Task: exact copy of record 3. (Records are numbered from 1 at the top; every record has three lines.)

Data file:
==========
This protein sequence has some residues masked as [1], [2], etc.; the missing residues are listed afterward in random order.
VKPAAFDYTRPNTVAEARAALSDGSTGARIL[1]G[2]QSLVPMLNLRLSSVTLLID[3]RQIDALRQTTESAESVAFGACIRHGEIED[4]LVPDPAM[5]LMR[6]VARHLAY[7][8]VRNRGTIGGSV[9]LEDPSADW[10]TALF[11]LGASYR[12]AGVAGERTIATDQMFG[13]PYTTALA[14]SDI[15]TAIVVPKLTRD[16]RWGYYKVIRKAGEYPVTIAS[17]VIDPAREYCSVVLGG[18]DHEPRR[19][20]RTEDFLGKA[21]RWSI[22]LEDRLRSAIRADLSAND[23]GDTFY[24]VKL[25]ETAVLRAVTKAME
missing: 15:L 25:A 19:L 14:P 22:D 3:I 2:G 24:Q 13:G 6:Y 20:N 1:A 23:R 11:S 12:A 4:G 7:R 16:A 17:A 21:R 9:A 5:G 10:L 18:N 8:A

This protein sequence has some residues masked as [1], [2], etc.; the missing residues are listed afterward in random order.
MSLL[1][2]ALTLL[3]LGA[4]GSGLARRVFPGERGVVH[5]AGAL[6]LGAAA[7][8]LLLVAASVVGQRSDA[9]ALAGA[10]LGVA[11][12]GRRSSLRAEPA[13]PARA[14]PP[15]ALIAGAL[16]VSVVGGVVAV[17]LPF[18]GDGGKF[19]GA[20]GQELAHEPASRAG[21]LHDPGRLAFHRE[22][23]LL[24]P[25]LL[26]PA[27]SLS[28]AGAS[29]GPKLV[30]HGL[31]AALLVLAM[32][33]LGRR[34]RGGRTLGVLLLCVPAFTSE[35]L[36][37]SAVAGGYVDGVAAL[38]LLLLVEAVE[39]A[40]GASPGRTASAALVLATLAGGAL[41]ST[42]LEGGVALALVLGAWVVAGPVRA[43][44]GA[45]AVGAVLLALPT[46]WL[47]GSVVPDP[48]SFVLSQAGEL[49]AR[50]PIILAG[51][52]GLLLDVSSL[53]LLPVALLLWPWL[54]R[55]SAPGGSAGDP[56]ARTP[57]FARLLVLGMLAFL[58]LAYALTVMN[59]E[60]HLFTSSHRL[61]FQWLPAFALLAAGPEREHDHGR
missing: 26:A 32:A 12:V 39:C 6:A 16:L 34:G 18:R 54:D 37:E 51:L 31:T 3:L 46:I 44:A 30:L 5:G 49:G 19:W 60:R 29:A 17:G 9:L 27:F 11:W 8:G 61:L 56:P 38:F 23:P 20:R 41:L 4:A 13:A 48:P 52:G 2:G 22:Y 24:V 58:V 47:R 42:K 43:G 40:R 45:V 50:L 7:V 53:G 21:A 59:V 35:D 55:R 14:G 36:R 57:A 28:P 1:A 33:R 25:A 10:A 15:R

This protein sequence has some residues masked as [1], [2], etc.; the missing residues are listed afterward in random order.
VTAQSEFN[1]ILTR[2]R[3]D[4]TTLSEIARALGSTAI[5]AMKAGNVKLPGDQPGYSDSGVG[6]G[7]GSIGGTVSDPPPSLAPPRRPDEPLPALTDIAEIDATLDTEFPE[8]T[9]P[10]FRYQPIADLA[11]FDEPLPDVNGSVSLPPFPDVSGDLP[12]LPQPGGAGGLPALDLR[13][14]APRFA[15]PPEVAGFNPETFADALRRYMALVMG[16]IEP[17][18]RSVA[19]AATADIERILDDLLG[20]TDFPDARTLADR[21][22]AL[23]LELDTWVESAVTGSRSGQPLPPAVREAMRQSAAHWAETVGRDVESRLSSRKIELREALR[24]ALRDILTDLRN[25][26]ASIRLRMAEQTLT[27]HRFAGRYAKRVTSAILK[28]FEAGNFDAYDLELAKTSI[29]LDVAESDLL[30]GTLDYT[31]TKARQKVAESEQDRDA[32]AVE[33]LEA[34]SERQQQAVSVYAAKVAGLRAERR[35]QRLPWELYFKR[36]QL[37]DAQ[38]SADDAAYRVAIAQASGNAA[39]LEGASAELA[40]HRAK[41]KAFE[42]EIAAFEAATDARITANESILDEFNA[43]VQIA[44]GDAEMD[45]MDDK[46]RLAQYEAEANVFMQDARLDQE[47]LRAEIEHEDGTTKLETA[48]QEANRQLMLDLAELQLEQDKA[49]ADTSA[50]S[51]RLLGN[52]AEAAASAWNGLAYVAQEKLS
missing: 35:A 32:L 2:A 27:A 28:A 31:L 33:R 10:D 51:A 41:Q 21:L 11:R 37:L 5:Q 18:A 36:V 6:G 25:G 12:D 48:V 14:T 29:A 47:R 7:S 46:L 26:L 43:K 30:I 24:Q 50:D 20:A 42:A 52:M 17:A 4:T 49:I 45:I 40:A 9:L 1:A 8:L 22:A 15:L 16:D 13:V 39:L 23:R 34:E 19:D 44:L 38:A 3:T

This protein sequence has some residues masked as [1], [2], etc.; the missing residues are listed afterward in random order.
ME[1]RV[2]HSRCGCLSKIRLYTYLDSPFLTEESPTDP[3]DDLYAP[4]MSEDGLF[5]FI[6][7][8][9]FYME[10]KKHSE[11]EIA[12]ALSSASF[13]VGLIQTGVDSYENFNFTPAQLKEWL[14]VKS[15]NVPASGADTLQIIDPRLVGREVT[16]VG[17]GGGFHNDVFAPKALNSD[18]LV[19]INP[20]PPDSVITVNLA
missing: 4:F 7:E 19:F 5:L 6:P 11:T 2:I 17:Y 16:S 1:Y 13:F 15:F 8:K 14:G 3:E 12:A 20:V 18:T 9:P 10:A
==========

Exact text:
This protein sequence has some residues masked as [1], [2], etc.; the missing residues are listed afterward in random order.
VTAQSEFN[1]ILTR[2]R[3]D[4]TTLSEIARALGSTAI[5]AMKAGNVKLPGDQPGYSDSGVG[6]G[7]GSIGGTVSDPPPSLAPPRRPDEPLPALTDIAEIDATLDTEFPE[8]T[9]P[10]FRYQPIADLA[11]FDEPLPDVNGSVSLPPFPDVSGDLP[12]LPQPGGAGGLPALDLR[13][14]APRFA[15]PPEVAGFNPETFADALRRYMALVMG[16]IEP[17][18]RSVA[19]AATADIERILDDLLG[20]TDFPDARTLADR[21][22]AL[23]LELDTWVESAVTGSRSGQPLPPAVREAMRQSAAHWAETVGRDVESRLSSRKIELREALR[24]ALRDILTDLRN[25][26]ASIRLRMAEQTLT[27]HRFAGRYAKRVTSAILK[28]FEAGNFDAYDLELAKTSI[29]LDVAESDLL[30]GTLDYT[31]TKARQKVAESEQDRDA[32]AVE[33]LEA[34]SERQQQAVSVYAAKVAGLRAERR[35]QRLPWELYFKR[36]QL[37]DAQ[38]SADDAAYRVAIAQASGNAA[39]LEGASAELA[40]HRAK[41]KAFE[42]EIAAFEAATDARITANESILDEFNA[43]VQIA[44]GDAEMD[45]MDDK[46]RLAQYEAEANVFMQDARLDQE[47]LRAEIEHEDGTTKLETA[48]QEANRQLMLDLAELQLEQDKA[49]ADTSA[50]S[51]RLLGN[52]AEAAASAWNGLAYVAQEKLS
missing: 35:A 32:L 2:A 27:A 28:A 31:L 33:R 10:D 51:A 41:Q 21:L 11:R 37:L 5:Q 18:A 36:V 6:G 25:G 12:D 48:V 14:T 29:A 47:R 7:S 46:L 26:L 43:K 30:I 24:Q 50:D 20:A 42:A 52:M 17:A 4:T 49:I 45:I 40:A 9:L 1:A 8:L 22:A 15:L 16:D 13:V 39:L 23:R 34:E 19:D 44:L 38:A 3:T